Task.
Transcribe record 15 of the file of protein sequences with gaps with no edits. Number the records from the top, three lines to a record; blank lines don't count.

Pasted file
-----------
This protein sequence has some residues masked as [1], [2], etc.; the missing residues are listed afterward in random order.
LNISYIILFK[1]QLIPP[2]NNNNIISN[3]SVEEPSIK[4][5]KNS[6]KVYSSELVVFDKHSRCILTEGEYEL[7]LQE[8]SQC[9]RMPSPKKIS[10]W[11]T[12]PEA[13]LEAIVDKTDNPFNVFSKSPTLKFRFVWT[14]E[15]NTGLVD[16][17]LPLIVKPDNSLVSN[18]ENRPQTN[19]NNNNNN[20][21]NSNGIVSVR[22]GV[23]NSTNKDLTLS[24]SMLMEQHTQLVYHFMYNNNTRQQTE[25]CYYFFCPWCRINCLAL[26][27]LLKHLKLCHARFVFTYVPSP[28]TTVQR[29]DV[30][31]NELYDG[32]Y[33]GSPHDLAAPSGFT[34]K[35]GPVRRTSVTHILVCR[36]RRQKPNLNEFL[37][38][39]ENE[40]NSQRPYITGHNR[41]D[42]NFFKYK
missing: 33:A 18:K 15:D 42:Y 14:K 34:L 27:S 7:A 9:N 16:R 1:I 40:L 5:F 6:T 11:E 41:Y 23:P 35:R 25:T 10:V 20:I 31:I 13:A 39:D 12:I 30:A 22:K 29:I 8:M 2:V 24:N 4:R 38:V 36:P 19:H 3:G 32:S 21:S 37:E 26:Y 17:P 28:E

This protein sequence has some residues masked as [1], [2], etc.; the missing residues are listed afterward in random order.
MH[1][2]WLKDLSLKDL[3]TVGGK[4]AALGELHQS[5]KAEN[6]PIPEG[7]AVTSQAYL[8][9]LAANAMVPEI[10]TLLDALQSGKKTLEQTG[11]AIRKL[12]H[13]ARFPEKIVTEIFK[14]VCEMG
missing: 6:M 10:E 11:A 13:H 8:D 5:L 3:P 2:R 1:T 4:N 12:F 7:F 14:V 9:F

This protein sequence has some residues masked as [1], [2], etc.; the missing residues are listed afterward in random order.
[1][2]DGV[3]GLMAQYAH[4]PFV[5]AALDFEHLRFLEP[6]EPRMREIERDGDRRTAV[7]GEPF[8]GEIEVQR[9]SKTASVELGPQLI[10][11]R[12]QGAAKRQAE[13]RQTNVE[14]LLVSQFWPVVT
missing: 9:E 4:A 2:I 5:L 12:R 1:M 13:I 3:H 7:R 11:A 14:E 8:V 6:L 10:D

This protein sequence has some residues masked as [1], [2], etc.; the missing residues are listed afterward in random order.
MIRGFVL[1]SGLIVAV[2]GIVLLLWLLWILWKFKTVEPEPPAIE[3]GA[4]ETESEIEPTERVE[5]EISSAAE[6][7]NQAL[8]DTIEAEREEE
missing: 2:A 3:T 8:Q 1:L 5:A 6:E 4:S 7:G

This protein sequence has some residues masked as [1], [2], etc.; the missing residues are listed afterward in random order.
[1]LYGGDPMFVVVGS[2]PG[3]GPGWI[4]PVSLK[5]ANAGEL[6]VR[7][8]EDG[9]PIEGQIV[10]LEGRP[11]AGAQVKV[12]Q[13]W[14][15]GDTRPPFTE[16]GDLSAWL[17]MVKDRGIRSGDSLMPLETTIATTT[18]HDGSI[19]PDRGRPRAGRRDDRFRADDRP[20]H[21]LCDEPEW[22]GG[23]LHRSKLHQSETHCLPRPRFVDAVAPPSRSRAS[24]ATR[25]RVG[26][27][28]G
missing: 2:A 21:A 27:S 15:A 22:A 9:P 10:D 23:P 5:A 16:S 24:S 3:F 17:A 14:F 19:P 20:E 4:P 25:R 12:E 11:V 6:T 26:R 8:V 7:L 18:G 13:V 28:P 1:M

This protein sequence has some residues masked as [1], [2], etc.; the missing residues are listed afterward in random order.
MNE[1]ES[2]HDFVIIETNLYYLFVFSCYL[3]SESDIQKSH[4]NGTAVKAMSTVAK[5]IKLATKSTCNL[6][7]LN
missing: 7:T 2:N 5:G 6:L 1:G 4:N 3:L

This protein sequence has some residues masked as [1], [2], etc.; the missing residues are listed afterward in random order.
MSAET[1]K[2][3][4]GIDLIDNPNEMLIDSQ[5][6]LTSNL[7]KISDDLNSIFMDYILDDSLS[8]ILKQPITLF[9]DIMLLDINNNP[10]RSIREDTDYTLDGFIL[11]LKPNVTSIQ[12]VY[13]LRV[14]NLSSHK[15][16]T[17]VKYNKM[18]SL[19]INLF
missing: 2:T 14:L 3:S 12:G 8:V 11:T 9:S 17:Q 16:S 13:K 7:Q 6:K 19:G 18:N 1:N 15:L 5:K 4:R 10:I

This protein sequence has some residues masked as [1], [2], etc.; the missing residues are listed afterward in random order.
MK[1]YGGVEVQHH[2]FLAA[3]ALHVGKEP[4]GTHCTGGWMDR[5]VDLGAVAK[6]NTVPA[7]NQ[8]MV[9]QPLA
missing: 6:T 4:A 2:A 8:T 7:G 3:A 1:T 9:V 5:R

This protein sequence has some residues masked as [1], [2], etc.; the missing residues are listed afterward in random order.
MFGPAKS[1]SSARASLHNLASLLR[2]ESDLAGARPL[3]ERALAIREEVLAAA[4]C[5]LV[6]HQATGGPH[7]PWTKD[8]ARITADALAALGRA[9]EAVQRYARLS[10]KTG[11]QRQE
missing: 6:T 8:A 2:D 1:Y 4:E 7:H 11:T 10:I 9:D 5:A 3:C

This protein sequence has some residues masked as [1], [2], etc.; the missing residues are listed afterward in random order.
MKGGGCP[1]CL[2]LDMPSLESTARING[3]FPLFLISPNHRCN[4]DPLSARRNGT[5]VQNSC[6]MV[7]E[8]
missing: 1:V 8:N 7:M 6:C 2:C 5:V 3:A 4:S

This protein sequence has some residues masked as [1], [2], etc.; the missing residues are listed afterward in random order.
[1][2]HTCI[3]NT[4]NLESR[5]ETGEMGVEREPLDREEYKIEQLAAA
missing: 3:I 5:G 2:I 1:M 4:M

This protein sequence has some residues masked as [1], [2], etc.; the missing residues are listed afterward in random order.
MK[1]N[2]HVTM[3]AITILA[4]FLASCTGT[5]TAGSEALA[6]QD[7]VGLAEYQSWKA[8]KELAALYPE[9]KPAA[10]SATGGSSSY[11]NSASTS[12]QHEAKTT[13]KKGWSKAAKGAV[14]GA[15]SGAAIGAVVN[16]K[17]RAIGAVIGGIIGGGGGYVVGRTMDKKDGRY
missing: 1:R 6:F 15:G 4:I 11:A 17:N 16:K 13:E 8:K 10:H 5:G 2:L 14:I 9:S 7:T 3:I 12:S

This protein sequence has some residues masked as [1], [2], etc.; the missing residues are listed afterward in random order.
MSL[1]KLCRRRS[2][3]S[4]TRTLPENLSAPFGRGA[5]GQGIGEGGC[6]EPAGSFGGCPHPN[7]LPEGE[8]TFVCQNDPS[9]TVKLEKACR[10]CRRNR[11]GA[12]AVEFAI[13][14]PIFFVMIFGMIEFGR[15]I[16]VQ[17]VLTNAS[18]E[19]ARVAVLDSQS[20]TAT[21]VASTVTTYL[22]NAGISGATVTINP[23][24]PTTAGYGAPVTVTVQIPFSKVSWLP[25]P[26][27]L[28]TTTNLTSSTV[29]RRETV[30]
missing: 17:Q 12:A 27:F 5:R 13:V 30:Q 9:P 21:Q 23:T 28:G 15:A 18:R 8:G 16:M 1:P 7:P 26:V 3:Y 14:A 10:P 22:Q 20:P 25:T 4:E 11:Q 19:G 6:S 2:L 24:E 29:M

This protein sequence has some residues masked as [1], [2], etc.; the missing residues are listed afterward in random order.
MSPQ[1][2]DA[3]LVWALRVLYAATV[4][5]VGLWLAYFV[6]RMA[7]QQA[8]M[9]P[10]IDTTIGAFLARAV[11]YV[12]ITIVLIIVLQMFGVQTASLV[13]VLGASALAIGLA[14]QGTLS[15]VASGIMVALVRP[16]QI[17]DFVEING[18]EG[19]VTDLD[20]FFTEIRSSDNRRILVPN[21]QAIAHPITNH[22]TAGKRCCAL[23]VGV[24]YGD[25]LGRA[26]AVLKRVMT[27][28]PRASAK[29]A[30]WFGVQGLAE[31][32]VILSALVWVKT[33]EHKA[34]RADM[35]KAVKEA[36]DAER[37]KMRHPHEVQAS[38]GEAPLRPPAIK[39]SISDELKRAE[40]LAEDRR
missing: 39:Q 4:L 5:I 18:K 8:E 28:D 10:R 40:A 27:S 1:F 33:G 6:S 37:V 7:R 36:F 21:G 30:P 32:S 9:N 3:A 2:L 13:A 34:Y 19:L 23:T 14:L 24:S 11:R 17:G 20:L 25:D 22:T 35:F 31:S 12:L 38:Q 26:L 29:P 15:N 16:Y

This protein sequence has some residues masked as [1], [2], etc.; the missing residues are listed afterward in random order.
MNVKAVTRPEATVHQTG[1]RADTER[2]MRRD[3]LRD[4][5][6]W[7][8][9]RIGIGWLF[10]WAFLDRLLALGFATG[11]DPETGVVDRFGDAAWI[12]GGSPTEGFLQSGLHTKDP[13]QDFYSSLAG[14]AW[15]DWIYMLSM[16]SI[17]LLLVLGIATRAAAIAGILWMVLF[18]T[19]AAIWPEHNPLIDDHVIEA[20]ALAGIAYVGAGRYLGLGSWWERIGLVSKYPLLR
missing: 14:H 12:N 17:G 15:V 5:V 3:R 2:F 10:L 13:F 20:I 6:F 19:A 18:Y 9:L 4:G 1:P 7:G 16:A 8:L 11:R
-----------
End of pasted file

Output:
This protein sequence has some residues masked as [1], [2], etc.; the missing residues are listed afterward in random order.
MNVKAVTRPEATVHQTG[1]RADTER[2]MRRD[3]LRD[4][5][6]W[7][8][9]RIGIGWLF[10]WAFLDRLLALGFATG[11]DPETGVVDRFGDAAWI[12]GGSPTEGFLQSGLHTKDP[13]QDFYSSLAG[14]AW[15]DWIYMLSM[16]SI[17]LLLVLGIATRAAAIAGILWMVLF[18]T[19]AAIWPEHNPLIDDHVIEA[20]ALAGIAYVGAGRYLGLGSWWERIGLVSKYPLLR
missing: 14:H 12:N 17:G 15:V 5:V 3:R 2:F 10:L 13:F 20:I 6:F 19:A 18:Y 9:L 4:G 1:P 7:G 16:A 8:L 11:R